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Dividend papi

Published 2024/02/19, 13:25

Market scorecard

US markets were down on Friday to finish the week lower. Last Monday both the Dow Jones and the S&P 500 reached new record highs but saw a pullback in the days following a hot inflation read. The S&P 500 closed the week down by 0.42%, while the tech-heavy Nasdaq Composite declined by 1.28% during the same period.

In company news, Nintendo (TYO:7974) is down 5.4% after it pushed back the launch of its Switch 2 gaming console to the start of next year. Elsewhere, Applied Materials (NASDAQ:AMAT), a leading manufacturer of chip-making machinery, emerged as the top performer in the S&P 500 index, surging by 6.4%. Lastly, Nike (NYSE:NKE) announced that it would cut 2% of its staff as demand for sneakers slows down.

On Friday, the JSE All-share closed up 0.54%, the S&P 500 fell 0.48%, and the Nasdaq was 0.82% lower.

One thing, from Paul

Katie Martin of the Financial Times has written a useful overview of the history of dividends. If you have an FT subscription you can read it here: How the humble dividend might rise again.

She notes: "Today, about 70 per cent of companies in the S&P 500 stocks index pay a dividend, but generally a slender one. In the US, yields have largely been stuck under 2 per cent for two decades. On the tech-heavy Nasdaq index, only about 40 per cent of companies paid a dividend at all by the end of 2022."

Ambitious technology companies avoided them so that they can plough profits back into growth and development. If they had excess capital they did share buybacks, although those were often only sufficient to counteract big employee share option awards.

As you know, shareholders in Meta (NASDAQ:META) are about to start receiving a dividend for the first time, albeit a rather piffling 50 cents per share each quarter.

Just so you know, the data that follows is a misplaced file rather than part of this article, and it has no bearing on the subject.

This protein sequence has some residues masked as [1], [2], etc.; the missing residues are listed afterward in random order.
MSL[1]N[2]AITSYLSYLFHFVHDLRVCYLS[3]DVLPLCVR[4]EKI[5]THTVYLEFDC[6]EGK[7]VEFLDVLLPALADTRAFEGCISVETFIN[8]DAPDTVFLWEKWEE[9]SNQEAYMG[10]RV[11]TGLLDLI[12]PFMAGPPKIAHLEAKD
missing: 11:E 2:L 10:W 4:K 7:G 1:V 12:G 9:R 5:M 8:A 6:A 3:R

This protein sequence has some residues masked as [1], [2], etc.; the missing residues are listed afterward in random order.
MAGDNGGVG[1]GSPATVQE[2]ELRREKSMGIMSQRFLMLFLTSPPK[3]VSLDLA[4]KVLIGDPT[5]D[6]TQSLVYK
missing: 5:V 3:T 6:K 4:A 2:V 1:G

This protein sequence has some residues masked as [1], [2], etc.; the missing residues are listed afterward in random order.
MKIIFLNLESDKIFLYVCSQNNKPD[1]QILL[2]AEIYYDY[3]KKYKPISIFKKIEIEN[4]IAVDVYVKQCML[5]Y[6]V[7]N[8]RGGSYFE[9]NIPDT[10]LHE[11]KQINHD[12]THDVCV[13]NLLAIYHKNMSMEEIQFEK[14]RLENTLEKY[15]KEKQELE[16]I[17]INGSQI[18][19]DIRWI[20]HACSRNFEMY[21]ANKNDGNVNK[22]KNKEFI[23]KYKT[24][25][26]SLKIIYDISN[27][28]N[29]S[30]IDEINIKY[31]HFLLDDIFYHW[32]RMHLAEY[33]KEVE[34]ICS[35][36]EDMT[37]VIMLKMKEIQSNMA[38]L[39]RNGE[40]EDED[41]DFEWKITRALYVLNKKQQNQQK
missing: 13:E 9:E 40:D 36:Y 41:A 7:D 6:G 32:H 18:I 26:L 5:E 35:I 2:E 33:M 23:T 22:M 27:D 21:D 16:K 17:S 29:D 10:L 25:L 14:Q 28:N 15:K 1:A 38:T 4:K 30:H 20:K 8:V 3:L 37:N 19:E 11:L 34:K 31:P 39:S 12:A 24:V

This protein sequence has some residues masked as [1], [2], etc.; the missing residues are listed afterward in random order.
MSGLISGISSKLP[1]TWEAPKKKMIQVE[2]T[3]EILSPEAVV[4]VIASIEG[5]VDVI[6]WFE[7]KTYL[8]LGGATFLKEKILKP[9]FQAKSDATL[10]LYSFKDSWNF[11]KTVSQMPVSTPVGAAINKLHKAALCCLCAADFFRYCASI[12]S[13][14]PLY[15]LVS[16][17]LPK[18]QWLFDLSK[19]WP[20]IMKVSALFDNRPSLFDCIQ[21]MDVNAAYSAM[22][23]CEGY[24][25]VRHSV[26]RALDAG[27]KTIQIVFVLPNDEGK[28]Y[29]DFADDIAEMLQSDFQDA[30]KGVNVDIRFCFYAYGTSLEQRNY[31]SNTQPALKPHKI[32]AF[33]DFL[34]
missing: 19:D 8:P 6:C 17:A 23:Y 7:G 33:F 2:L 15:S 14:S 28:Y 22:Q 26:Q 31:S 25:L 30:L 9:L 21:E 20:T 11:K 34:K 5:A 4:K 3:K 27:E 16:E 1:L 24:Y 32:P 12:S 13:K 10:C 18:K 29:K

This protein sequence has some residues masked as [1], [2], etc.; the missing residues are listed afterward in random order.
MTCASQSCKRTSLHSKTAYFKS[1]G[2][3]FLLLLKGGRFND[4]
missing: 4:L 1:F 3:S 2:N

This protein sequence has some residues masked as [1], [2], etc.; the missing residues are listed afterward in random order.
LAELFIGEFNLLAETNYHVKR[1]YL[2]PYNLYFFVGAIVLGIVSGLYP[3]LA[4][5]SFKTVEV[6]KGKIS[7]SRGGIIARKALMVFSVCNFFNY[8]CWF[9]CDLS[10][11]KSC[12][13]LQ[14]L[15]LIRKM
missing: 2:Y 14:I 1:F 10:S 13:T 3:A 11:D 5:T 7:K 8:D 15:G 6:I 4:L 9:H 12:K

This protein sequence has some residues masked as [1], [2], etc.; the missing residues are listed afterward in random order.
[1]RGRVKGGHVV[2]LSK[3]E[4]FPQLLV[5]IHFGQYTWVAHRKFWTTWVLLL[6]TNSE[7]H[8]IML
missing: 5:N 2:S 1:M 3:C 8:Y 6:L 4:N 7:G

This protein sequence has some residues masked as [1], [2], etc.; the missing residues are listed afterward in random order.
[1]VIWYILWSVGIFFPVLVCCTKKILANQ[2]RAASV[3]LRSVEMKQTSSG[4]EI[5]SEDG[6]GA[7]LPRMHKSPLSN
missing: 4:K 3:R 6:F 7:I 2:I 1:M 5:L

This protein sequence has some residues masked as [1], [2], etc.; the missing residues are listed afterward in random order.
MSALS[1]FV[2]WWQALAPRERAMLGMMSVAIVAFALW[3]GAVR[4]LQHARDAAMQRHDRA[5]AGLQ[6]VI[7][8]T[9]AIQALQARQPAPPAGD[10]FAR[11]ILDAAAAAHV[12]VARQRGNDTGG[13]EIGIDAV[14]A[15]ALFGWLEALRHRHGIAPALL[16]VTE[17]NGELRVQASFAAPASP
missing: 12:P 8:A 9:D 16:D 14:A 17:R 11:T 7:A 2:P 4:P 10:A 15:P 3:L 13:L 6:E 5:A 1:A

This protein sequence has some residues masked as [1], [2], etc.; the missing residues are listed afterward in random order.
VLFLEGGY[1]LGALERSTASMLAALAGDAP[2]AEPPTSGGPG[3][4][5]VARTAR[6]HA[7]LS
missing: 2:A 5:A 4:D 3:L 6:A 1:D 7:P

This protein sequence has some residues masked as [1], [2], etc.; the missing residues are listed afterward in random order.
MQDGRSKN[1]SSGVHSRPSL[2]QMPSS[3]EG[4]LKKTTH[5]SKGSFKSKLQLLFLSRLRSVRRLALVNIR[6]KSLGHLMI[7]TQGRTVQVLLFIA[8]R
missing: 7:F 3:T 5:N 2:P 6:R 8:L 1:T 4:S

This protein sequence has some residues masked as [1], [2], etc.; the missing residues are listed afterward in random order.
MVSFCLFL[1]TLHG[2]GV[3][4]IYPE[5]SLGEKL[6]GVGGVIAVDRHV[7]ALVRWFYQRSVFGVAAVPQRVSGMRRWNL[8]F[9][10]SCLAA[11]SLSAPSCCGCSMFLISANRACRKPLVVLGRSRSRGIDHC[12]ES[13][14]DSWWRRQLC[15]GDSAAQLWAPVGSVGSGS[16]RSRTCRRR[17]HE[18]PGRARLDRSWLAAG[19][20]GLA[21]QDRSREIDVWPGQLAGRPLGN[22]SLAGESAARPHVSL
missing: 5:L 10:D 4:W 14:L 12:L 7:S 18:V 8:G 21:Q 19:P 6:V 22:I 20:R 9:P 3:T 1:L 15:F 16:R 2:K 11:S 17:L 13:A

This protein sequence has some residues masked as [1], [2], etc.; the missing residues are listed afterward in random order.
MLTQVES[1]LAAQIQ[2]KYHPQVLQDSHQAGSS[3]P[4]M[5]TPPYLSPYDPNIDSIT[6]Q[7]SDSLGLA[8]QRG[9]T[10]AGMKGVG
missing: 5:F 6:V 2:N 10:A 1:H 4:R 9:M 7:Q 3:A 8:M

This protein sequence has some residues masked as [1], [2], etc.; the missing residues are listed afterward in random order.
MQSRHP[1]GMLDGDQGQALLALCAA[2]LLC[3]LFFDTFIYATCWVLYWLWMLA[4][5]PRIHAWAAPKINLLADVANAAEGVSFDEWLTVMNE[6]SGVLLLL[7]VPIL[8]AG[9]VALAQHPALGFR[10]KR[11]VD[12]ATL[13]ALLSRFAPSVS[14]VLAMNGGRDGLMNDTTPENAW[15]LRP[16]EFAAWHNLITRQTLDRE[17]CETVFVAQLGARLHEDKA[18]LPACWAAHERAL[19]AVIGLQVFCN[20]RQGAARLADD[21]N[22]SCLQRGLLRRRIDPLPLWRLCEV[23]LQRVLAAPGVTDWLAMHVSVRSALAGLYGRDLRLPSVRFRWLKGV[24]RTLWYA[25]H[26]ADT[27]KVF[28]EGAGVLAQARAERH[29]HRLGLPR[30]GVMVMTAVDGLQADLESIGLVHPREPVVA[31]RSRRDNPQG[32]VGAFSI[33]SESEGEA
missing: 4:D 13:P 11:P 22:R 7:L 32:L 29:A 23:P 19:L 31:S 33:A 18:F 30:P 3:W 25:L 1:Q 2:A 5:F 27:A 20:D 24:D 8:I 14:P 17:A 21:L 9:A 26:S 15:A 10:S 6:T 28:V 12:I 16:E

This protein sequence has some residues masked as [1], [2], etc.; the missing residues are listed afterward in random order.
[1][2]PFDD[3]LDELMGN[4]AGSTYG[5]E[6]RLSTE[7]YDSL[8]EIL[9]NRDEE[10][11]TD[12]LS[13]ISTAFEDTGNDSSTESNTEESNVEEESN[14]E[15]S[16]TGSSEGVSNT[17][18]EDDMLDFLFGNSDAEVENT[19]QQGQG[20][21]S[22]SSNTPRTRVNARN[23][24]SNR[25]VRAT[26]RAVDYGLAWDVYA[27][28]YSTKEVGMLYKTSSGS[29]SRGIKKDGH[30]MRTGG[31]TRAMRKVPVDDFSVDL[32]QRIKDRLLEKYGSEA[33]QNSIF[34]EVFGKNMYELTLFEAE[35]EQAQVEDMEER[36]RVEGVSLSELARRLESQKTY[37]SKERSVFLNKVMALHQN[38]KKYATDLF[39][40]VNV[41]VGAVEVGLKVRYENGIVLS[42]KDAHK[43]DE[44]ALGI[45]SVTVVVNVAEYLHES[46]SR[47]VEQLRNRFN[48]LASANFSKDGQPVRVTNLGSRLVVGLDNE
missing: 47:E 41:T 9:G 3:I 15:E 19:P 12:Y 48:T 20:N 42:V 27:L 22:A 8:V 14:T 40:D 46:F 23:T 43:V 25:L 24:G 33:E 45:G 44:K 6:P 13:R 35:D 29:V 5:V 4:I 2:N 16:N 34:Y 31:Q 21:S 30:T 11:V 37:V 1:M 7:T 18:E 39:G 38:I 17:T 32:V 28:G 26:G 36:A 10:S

Martin notes that "Meta bought back more than $90 billion worth of stock from 2021 to 2023 and intends to buy much more, at a pace that far exceeds the scale of the new dividend pay-outs. But the message matters. Analysts welcomed the move as a "coming of age" and a signal that Mark Zuckerberg's empire would tilt in favour of staid, sensible rewards for shareholders over ventures in the metaverse."

Byron's beats

Google (NASDAQ:GOOGL) has officially unleashed generative AI on Google Maps. They are leveraging the 250 million places listed on the platform along with a community of over 300 million contributors to provide the information and data that the AI can work with.

Starting in the US, regular contributors on Maps known as Local Guides will have access to the beta version which allows you to list a bunch of very specific requirements and Google Maps will then tell you the best places to go, according to those requests. Here is an example from the Google Blog titled: A new way to discover places with generative AI in Maps.

"Let's say you're visiting San Francisco and want to plan a few hours of thrifting for unique vintage finds. Just ask Maps what you're looking for, like 'places with a vintage vibe in SF'. Our AI models will analyse Maps' rich information about nearby businesses and places along with photos, ratings and reviews from the Maps community to give you trustworthy suggestions."